Conceptual Experience: The Perfect Postmodern Image

“The Perfect Postmodern Image”

"The Perfect Postmodern Image"
“The Perfect Postmodern Image”

Price for this concept considered as Virtual Art Experience: £9M

Example Artistic Statement

Robert What: To consider the idea of a ‘perfect postmodern image’ – an idealized conceptual simulacrum, a faded dreamy virtuality, a supreme utopia of image (somehow) perfectly encapsulating the hyperreal Weltgeist

The side-tilted verticality of this ‘Geotraumatic‘ volcanic eruption at (information) sea points to a disconcerting organic strangeness – a permanently out-of-focus state of extreme modern Being

How YIIK RPG by Ackk Studios constructs “postmodern”

Like some American version of Persona or Earthbound with hipsters, consider how YIIK RPG possibly constructs or views itself as “post-modern”

One might first begin analysis by arbitrarily defining Postmodernism as (for instance) “The way Play Culture mis-relates to its own output”

Perhaps therefore what’s ‘postmodern’ about Y2K is that it’s already fully embedded in Play Culture – that it’s postmodernism is invisible, transparent, automatic and all-too fully relatable to, precisely because such Culture is now everywhere; the whole system is a game

Just as games like YIIK are everywhere nowadays, its particular brand of / spin on Postmodernism™ expresses that often particularly cloying ‘AAA Indie’ style. It’s offensively unoffensive Quirkyness as an extreme sport. In game development terms, ‘quirky’ is the lite, polite, highly polished underside of “Janky” or #WELGESTYLE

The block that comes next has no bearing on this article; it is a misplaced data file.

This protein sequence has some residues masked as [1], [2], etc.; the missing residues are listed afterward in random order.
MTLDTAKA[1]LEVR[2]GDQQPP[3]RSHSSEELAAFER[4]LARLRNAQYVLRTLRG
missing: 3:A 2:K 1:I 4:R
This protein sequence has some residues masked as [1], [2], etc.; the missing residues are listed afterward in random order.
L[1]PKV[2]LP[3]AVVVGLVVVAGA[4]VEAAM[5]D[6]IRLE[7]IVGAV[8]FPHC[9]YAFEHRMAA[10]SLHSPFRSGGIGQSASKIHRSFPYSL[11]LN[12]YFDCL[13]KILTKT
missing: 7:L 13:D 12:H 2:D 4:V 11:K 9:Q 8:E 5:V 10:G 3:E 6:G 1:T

For indie proponents of Quirk, everything can’t be too slick or bright enough

Mark Leyner returns with #gastro – an online literary experiment

After a long prolapsed absence, Mark Leyner’s digital surface shadow returns to the Scene with “#gastro”: a digital storytelling, transmedia, cross platform collaboration with fans™ spanning the globe and the Liquid Internets

His previous ‘instant cult classic – just add mainstream approval‘ / best early morning ‘on my way to PIlates class w/ a broken soul’ subway novel My Cousin, My Gastroenterologist via simulation Mark Leyner is in no way just another tantalizingly sublime postmodern absurdist booklet composed of 17 loosely-related chapters with no general storyline

Mark Leyner (copy) - image via Charlie Rose
Mark Leyner (copy) – image via Charlie Rose

Rather than being voiced in first-person by some anonymous narrator often using jargon, broken grammar and punctuation with a hip hop poetry-like structure, the narration is its own character, shifting quickly from nonlinear idea to idea with immense neural connectivity and bioelectrical stimulation between them

The resulting psychedelic-lite flux typically hurls forth ultra-vivid descriptions of intensely abstract (and repo-intense) urban situations. The hot literary styles in the book vary significantly as well, with apparently solid identity regarding The Text Itselves. All characters and ideas emerge suddenly and disappear with nothing but endless explanation

Within this acute formlessness, primal radio-activated elements incorporating proto Neuropink science fiction, tabloid journalism, and sensual advertising slogans. Due to its widespread abuse of pop-culture references (eg. Wuxia films about postmodern literary allusions) M.C.M.G requires knowledge of the ever shifting existential moods and ontological modes of hyper-current affairs